by Pat Kramer
A new generation of philanthropists has taken up the battle against cancer. Children, even some barely out of kindergarten, are mounting their own creative campaigns to raise money for City of Hope, according to the institution’s fundraising staff.
“The trend of children getting involved in fundraising is something that we are seeing more and more of,” said Colleen Robertson, assistant director of development in Donor Relations, who enjoys writing thank-you notes when children make donations. “While their individual donations may not be large, their combined efforts provide real support to our mission.
“More importantly, the inspiration these youngsters provide is worth its weight in gold because it empowers everyone to get involved and do something positive for others.”
Giovanna Nocera stands as just one inspirational example. She was only 3 years old when her mom, Concetta, was diagnosed with acute myeloid leukemia, a blood cancer. After undergoing a successful stem cell transplant at City of Hope, Concetta Nocera regained her health, and now, three years later, mother and daughter are making beaded bracelets to raise money for cancer research, treatment and education.
“The bracelets, which we named Hope Beads, are made from glass and plastic beads with the word ‘HOPE’ in beaded letters,” said the older Nocera. “Giovanna was very enthusiastic about doing something to help City of Hope after my treatment.”
As of late November, she had raised $135 through sales of the $6 bracelets to friends. Even her physician, Stephen Forman, M.D., the Francis and Kathleen McNamara Distinguished Chair in Hematology and Hematopoietic Cell Transplantation and chair of the Division of Hematology & Hematopoietic Cell Transplantation, has been impressed with the effort. “The bracelets are not only a creative way to raise funds, but they also give a sense of the hope that is so important to patients undergoing transplants. I am honored to wear one that she made for me, too,” Forman said.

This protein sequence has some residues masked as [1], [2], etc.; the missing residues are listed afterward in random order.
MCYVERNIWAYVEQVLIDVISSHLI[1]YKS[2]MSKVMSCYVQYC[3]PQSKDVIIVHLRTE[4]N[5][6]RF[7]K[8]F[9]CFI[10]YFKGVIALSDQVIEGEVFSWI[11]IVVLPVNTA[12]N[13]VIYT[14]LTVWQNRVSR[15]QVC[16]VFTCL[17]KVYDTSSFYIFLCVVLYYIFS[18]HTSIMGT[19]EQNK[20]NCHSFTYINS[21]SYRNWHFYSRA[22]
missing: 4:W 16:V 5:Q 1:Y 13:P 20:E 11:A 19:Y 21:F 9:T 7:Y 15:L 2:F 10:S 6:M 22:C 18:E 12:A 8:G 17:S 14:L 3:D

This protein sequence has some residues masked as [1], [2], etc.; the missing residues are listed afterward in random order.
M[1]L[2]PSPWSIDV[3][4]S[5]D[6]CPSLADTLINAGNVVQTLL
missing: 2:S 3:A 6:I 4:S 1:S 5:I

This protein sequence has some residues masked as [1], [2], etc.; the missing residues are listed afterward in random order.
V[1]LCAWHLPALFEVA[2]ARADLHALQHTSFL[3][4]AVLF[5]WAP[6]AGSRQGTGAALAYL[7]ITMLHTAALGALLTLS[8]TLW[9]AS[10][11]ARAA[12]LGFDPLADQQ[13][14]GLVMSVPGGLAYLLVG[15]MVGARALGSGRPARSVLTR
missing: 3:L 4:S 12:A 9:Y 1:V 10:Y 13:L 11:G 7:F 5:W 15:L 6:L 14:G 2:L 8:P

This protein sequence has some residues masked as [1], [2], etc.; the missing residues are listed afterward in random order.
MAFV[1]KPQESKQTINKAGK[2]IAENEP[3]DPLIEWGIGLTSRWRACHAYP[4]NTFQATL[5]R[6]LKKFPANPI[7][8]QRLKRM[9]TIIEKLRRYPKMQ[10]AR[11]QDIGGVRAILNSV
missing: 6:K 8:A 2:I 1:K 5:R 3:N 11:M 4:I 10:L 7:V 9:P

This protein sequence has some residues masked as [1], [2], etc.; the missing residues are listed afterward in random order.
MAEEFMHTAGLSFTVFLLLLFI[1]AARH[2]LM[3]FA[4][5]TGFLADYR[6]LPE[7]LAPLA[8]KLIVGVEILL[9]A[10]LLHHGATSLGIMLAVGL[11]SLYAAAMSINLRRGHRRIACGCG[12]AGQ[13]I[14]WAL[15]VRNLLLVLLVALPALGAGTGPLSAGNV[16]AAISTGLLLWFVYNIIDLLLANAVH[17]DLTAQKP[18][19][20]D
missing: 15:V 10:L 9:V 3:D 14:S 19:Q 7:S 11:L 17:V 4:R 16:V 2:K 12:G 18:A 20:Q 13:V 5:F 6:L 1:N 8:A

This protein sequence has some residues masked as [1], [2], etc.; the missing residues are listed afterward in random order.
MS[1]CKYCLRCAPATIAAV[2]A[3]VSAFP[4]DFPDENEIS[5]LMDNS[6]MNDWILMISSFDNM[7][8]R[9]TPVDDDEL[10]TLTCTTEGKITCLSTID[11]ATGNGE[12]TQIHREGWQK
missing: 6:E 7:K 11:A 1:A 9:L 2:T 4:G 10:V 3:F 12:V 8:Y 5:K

Recently, five other donations arrived at Donor Relations from local children wanting to make a difference, Robertson said.
Camilla Higgins, 9, and Elizabeth van Hiel, 10, both used traditional sidewalk lemonade stands to raise money, donating $20 to City of Hope. Meanwhile, 10-year-old Jacob Dababneh, who donated $138 he had saved from his weekly allowance, was motivated to help kids with cancer. Along with his donation, the fifth-grader sent drawings for kids in the pediatrics unit.
Other children have used their natural talents to raise funds. The Larkin sisters — Theresa, 13, and Yvonne, 11 — recently held a Downey, Calif., backyard concert with friends Destanee Roberts and Aimee Sanzone, raising $200 for their impromptu performance. They wanted to help a family member who is a patient at City of Hope.
Children also get involved in activities such as Walk for Hope. Walking as a family, the Scheidemantles last year raised money for City of Hope in memory of a friend. Later, 16-year old Brooke Scheidemantle held a sidewalk bake sale raising another $100.
Then there are the Blue Dolphins. The American Youth Soccer Organization team of girls from Arcadia, Monrovia and Duarte, Calif., recently pledged $1 per goal for the season. Players collected $400, which they donated to City of Hope.
Finally, a local group of second-graders selling Girl Scout Cookies put the power of their treats behind City of Hope. In their first cookie sale, the 7- and 8-year olds from Pomona Brownie Troop #221 raised $1,100. The girls presented their check to Lawrence Wagman, M.D., director of the Liver Tumor Program, then enjoyed a walking tour of the Duarte, Calif., campus.
For more information on donating a gift, please visit us on the Web at www.cityofhope.org/donate or e-mail firstname.lastname@example.org. To order Hope Beads, e-mail Concetta Nocera at email@example.com.